After 86 years of near misses the Red Sox and the New England region shed their noble anxieties and drew a collective sigh of relief. But, where is that feeling of desperation with two weeks to go and the lead over the dreaded Yankees whittled to 1 1/2 games?
"We have to play well,'' Sox center fielder Johnny Damon said Thursday. "If we don't play well, we won't get to the playoffs or get deep into October. It's ours to lose.''
It's theirs to lose? It use to be the Yankees' to lose.
The triumphant comeback by the Red Sox in last year's ALCS and dominance in the World Series has brought a lackadaisacal confidence to the people of New England when, in fact, they should be acting out their annual pity party.
Last night Curt Schilling, after pitching brilliantly against the Yankees last week, was ripped by an Athletics team that can score 10 runs before the second inning just as well as go hitless for seven against anybody's fifth starter. Is Boston putting its hopes for a postseason run on Schilling's past performance? Specifically, a toss-up of which Schillings will show up?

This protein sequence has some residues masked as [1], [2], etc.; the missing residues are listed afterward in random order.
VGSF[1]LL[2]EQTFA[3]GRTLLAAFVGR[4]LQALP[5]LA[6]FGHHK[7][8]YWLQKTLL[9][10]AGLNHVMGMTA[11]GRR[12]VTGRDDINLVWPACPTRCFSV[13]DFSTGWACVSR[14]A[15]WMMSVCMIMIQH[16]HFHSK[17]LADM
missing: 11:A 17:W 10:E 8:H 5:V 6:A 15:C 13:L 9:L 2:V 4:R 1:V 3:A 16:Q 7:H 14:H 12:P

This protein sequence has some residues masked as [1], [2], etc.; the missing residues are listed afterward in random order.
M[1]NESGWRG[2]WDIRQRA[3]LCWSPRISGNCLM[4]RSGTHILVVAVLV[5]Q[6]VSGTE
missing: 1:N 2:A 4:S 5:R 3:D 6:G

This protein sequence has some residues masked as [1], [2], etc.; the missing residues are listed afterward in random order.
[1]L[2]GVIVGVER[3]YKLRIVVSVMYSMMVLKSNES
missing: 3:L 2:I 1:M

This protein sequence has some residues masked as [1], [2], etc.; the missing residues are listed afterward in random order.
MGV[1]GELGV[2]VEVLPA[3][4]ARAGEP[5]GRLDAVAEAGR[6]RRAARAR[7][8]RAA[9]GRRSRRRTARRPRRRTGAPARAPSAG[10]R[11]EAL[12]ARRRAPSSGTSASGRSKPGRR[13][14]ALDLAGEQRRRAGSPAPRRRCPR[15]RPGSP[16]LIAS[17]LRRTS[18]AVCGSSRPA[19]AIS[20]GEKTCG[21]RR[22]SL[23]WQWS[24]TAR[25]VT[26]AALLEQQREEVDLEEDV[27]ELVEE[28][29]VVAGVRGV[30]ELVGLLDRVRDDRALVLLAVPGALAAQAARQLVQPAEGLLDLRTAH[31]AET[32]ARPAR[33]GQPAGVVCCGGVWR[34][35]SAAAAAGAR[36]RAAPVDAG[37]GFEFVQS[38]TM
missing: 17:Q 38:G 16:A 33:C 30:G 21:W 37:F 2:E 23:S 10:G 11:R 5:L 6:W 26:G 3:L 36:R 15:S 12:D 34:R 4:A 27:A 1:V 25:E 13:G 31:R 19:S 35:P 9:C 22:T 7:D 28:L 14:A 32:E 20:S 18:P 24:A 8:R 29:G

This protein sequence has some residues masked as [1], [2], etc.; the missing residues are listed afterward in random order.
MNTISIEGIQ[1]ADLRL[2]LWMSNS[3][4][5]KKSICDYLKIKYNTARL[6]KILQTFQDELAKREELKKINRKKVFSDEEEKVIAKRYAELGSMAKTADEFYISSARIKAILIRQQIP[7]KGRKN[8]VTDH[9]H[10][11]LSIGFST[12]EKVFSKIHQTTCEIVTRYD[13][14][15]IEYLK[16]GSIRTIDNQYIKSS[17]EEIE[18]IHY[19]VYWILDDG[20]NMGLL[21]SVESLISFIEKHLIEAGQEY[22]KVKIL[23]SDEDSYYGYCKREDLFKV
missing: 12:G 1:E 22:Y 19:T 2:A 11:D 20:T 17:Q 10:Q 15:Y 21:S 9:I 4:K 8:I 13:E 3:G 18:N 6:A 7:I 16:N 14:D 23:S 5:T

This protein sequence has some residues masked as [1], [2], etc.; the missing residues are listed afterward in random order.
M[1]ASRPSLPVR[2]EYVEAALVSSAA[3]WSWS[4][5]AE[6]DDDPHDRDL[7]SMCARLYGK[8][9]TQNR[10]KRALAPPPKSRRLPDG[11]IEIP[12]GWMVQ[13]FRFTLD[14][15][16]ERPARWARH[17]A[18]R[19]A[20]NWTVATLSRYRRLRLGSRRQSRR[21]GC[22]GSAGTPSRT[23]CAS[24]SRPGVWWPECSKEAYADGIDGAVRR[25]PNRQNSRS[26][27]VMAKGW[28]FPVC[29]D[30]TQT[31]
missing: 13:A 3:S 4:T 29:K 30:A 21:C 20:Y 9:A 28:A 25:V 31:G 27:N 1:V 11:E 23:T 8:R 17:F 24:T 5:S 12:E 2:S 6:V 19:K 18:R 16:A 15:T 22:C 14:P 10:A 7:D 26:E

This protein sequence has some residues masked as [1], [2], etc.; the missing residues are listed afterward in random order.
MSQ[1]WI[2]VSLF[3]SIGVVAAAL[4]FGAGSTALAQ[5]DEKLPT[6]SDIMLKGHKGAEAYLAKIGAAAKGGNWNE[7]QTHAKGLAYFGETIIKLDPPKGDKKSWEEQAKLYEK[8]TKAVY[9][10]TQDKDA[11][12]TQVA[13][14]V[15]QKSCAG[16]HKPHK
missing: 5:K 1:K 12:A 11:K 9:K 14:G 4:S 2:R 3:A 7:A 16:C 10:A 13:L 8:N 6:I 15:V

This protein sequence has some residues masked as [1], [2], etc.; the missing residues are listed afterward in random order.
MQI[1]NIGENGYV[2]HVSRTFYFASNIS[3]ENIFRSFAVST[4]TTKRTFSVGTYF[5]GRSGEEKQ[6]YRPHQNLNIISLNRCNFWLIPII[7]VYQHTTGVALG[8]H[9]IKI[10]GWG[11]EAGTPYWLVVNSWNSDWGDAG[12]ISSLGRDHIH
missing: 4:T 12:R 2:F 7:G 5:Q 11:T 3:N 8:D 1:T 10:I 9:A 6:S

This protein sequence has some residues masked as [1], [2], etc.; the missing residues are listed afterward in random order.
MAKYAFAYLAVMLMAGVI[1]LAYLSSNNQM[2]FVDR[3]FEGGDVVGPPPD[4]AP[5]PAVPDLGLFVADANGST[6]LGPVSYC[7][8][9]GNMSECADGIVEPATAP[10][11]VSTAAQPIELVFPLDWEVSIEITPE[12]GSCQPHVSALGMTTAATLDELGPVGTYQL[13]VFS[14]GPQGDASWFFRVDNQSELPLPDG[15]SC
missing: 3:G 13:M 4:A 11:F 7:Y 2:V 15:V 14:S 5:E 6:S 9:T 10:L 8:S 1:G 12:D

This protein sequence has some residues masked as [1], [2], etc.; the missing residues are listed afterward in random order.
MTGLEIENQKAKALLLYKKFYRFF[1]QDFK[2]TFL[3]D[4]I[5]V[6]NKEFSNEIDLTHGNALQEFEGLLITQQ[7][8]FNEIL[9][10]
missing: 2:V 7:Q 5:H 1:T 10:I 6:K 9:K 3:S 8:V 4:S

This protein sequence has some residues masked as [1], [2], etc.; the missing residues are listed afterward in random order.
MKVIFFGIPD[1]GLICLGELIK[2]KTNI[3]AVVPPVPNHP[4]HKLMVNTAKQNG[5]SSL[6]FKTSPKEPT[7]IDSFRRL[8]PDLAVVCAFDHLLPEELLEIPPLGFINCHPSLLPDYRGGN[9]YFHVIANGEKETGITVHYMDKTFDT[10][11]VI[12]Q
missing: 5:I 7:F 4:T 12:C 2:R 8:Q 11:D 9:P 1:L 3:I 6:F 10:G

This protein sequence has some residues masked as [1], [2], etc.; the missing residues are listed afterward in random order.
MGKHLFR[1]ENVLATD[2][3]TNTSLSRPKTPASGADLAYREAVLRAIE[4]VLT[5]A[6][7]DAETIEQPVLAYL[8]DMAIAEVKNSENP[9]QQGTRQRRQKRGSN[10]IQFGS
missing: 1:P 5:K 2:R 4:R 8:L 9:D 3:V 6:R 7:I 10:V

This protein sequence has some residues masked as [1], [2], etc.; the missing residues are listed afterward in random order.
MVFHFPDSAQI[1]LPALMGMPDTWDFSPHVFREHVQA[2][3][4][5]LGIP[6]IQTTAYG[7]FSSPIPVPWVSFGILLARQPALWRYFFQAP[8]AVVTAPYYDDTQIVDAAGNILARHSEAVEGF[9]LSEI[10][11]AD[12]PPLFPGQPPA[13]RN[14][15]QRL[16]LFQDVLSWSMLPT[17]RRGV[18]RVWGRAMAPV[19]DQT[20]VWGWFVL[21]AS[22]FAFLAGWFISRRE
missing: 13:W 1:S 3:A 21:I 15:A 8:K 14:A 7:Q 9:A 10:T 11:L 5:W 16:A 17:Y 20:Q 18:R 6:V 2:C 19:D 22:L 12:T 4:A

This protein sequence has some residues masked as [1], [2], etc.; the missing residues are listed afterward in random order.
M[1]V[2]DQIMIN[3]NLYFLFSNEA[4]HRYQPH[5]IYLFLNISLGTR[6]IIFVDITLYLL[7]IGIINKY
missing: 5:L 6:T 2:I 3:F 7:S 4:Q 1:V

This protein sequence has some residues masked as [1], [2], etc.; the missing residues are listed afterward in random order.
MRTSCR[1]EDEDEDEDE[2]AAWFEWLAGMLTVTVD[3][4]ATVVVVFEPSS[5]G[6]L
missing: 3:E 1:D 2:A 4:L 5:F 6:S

The Red Sox are using this logic to the rest of this team. The rest of starting pitching is iffy, but the sentiment is their explosive offense will more than make up for it.
Matt Clement has the best stuff, but is unknown in the post-season. Tim Wakefield's knuckleball is dependent on where the wind is blowing that day and David Wells is being shadowed, at least he thinks so, by low-flying black helicopters sent by the commissioner Bud Selig.
There's a sense that the Yankees may overtake the Red Sox and force the ol' towne team to work its magic again when the two teams tangle at Fenway on the last weekend of the season. It will be interesting to see if that same old anxiety returns to the fans of New England.